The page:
A list of Edgar Wright's favorite 1000 Movies per his list on Mubi on July 27th, 2016.
From dawn to dusk, a few hours in the shadowy life of a mystic man named Monsieur Oscar.
We follow 24 hours in the life of a being moving from life to life like a cold and solitary assassin moving from hit to hit. In each of these interwoven lives, the being possesses an entirely distinct identity: sometimes a man, sometimes a woman, sometimes youthful, sometimes old. By turns murderer, beggar, company chairman, monstrous creature, worker, family man.
Holy Motors, the critics darling of 2012, is as strange, befuddling and pretentious as the gushing reviews suggested it would be. Leos Carax’ first feature film in over a decade is a willfully odd odyssey; a picaresque story of cinema itself and an ode to performance. The committed, certifiable and chameleon-like Denis Lavant plays Mr. Oscar, a man who travels around Paris in a limousine transforming himself into a range of strikingly different characters for reasons left largely up to the audience to decide.
It is a film made for, and by, a particular type of film fan; one steeped in the history of film who enjoys partaking in a game of spot the movie reference. It’s an indulgent, self-satisfied…
To say that Holy Motors has been praised would be the understatement of the century. It has been discussed and interpreted more than probably any other movie this year. Furthermore, seemingly every major critic loves it. It has a 90% on Rotten Tomatoes, an 84 on Metacritic, and my boy Film Crit Hulk placed it at the very top of his 2012 list, ahead of Django Unchained, The Master, Looper, and several other terrific titles. However, there's something none of those critics will tell you, and I'm here to give it to you straight: the key to understanding Holy Motors is knowing that Holy Motors SUCKS.
Now, before you prejudge this as another Cosmopolis-style "Dear Fuckers" letter, hear me out,…
A film that, needless to say, has a number of correct subjective interpretations directly proportional to the amount of viewers that saw it with a high attention span and an open mind, in my humble opinion, can be more easily dissected if:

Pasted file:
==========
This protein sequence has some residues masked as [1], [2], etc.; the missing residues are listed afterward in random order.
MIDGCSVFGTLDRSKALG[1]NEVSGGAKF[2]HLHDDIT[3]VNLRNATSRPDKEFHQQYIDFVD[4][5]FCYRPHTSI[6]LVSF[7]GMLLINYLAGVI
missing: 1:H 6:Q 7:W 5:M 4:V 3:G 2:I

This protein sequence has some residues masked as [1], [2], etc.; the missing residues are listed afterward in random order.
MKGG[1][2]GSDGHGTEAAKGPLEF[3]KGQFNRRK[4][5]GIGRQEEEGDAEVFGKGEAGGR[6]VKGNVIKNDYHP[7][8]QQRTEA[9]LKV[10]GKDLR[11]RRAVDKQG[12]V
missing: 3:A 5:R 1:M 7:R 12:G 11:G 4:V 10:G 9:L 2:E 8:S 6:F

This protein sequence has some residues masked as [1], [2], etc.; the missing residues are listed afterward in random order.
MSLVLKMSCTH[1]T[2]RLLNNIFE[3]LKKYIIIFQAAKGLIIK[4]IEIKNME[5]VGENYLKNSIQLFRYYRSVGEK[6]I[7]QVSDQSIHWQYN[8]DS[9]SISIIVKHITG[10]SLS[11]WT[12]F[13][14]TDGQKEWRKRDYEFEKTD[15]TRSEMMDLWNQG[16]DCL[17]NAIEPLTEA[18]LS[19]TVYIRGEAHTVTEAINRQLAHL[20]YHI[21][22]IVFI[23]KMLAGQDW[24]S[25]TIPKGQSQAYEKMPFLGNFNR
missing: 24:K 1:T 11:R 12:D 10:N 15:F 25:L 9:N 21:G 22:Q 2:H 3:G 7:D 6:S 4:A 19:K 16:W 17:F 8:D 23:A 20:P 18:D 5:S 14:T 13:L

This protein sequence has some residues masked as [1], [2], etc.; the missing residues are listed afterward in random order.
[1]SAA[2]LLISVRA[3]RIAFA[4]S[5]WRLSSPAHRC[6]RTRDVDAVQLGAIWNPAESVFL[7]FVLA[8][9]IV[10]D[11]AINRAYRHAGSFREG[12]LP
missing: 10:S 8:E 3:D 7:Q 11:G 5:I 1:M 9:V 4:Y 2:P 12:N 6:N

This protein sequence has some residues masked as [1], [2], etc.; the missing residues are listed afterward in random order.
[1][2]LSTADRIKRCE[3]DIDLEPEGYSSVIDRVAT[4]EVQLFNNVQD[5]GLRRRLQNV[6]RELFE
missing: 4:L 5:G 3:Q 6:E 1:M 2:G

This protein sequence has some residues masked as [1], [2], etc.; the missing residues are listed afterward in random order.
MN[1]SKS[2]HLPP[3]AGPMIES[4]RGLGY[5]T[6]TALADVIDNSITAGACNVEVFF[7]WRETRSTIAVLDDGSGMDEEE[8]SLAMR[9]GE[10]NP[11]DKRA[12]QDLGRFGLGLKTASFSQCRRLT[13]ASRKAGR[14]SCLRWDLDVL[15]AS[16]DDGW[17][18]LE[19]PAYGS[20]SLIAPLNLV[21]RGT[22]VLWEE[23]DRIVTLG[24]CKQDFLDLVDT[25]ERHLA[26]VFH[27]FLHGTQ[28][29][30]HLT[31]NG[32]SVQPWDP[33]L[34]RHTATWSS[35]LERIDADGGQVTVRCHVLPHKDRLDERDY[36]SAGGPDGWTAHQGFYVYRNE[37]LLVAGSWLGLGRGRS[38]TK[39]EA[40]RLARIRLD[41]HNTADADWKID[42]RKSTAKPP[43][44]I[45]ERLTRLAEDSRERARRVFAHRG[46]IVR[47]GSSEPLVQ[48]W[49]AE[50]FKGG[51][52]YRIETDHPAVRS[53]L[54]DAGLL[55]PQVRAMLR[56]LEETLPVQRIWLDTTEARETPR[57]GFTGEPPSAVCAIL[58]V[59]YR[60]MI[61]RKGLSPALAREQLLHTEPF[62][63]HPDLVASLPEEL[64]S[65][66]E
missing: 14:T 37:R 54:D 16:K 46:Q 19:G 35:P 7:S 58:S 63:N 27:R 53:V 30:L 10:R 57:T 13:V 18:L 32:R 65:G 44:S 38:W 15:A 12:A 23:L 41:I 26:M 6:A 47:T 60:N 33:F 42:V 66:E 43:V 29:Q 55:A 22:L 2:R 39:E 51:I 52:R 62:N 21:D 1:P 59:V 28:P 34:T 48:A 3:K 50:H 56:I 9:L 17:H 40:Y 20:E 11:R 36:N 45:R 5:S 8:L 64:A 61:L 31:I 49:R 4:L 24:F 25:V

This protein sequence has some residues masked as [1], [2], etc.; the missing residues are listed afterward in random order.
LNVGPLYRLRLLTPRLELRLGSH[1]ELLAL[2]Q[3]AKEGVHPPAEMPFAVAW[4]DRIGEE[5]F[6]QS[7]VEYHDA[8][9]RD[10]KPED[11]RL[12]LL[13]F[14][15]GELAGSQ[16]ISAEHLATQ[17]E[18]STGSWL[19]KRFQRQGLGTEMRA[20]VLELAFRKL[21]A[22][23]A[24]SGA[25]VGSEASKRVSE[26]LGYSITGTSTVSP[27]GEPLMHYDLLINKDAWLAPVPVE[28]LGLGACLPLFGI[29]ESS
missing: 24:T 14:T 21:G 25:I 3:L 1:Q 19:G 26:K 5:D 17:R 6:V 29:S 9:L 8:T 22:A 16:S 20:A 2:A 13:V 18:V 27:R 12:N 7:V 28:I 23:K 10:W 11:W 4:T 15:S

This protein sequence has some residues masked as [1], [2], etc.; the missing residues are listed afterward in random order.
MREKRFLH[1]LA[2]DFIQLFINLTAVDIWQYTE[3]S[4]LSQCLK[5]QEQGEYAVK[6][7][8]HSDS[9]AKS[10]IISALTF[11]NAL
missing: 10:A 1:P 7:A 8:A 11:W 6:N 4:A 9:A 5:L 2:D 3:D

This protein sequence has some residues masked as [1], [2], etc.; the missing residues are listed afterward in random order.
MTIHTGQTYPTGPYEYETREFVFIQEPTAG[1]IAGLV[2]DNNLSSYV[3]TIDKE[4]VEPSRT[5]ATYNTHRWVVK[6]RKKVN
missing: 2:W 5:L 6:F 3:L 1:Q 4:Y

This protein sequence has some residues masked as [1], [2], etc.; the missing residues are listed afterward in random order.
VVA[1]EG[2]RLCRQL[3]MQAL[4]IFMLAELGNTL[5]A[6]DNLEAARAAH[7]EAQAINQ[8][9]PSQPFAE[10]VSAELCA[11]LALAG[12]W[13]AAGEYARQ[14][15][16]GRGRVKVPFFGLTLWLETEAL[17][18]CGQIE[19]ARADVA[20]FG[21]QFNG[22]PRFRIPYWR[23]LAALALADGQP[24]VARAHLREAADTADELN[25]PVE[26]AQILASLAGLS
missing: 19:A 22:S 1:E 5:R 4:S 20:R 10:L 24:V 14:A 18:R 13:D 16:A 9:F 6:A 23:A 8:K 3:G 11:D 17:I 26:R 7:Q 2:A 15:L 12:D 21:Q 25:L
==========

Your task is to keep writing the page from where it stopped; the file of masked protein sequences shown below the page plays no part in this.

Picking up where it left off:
I. It is seen passively.
“I'd rather people feel a film before understanding it."
- Robert Bresson
“We think too much and feel too little."
- Charles Chaplin.
Some things do not have to make sense. The mind can reast peacefully at night if it was not capable of rationalizing all stimula in one day, even if it seems impossible to several people. Some things just deserve to be felt.
II. The "appointments" topic is taken as the…
Q1. Was this art over substance?
Q2. Was there a point?
Q3. What genre is it?
Q4. Did I like it?
Q5. Did I hate it?
A1-5. I honestly don't fucking know!
Within an individual life, and perhaps in sequential ones, we are incarnated not one but many times, taking on the roles that we are given or aspire to, performing them to the best of our abilities, succeeding sometimes, failing others, oftentimes just getting by. If you could prepare or hone a gift for sudden improvisation that would undoubtedly help, as would having a stretch limousine dressing room piloted by an expert chauffeur (Edith Scob!!! In a role which connects directly to her ***** performance in Eyes Without A Face, the film of films whose presence more than any other's lingers or hovers like a ghost or an angel over Holy Motors) and filled with endless theatrical props, makeup mirror and…